B-1B provides combat air support
By Senior Airman Hannah Landeros, 379th Air Expeditionary Wing Public Affairs
/ Published December 05, 2013
SOUTHWEST ASIA -- As troops on the ground mobilize or need rest at the end of the day, the B-1B is one of primary aircrafts used to ensure their safety.
The 9th Expeditionary Bomb Squadron, deployed from Dyess Air Force Base, Texas, is airborne throughout the U.S. Air Forces Central Command area of responsibility in support of Operation Enduring Freedom.
Flying missions nearly 24/7/365, one of the B-1's capabilities and key roles here at the 379th Air Expeditionary Wing is to provide combat air support to troops on the ground through long range bombing capability.
"The importance is to provide a comfort blanket for troops to pull out of a forward operating base or we provide over watch so they can get some sleep," said Capt. Erick Lord, a 9th EBS weapons systems officer and a Wichita, Kan., native. "We will fly 500 feet above the ground either at subsonic or supersonic speeds to create a lot of noise. That is usually enough to make the bad guys retreat and break contact."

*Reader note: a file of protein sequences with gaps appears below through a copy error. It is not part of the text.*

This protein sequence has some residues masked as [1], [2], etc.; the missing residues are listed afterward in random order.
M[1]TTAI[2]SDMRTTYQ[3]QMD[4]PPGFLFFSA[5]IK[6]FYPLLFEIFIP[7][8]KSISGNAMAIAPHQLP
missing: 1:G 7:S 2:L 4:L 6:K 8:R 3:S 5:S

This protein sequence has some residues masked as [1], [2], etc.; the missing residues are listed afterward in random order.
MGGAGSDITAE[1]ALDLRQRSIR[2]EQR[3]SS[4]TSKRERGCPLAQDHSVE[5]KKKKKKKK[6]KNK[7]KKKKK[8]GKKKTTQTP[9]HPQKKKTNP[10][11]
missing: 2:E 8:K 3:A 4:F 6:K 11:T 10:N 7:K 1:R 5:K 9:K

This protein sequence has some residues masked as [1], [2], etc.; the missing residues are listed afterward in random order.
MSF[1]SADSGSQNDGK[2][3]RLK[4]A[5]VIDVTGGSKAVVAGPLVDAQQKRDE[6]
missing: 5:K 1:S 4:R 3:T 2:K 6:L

Serving as the backbone of America's long-range bomber force, the B-1 carries the largest payload of guided and unguided munitions in the Air Force.
"What makes us different from the rest of the striker aircraft is we carry a ton of gas and a ton of weapons," Lord said.
The members aboard the B-1 consist of an aircraft commander, co-pilot and two weapons systems officers.
As the pilots take control of the aircraft, it's the weapons systems officers who keep the aircraft and troops on the ground safe from enemy contact.
"We are the on-call fire power of the sky," said Capt. Laura Hunstock, 9th EBS WSO and a Bossier City, La., native.
WSOs are in charge of defense counter measures, deploying ordinance, managing the sensors, the radar, and the targeting pod.
Advanced technology on the B-1 allows WSO's to view the landscape before units on the ground move into them, explained Hunstock. With this capability they are also able to assist helicopters in locating safe places to land for evacuations.
"We can clear the landing zones from any animals or any people in the area," said Hunstock, "We can pinpoint the exact location using the targeting pod."
Whether it's by show of force or dropping weapons, the 9th EBS assists American and coalition troops live to fight another day, and return home.
"Hearing the guys on the ground say, 'hey thanks, you helped us out,'" Lord said, "I think that's what we all like about this job -- it's what we live for."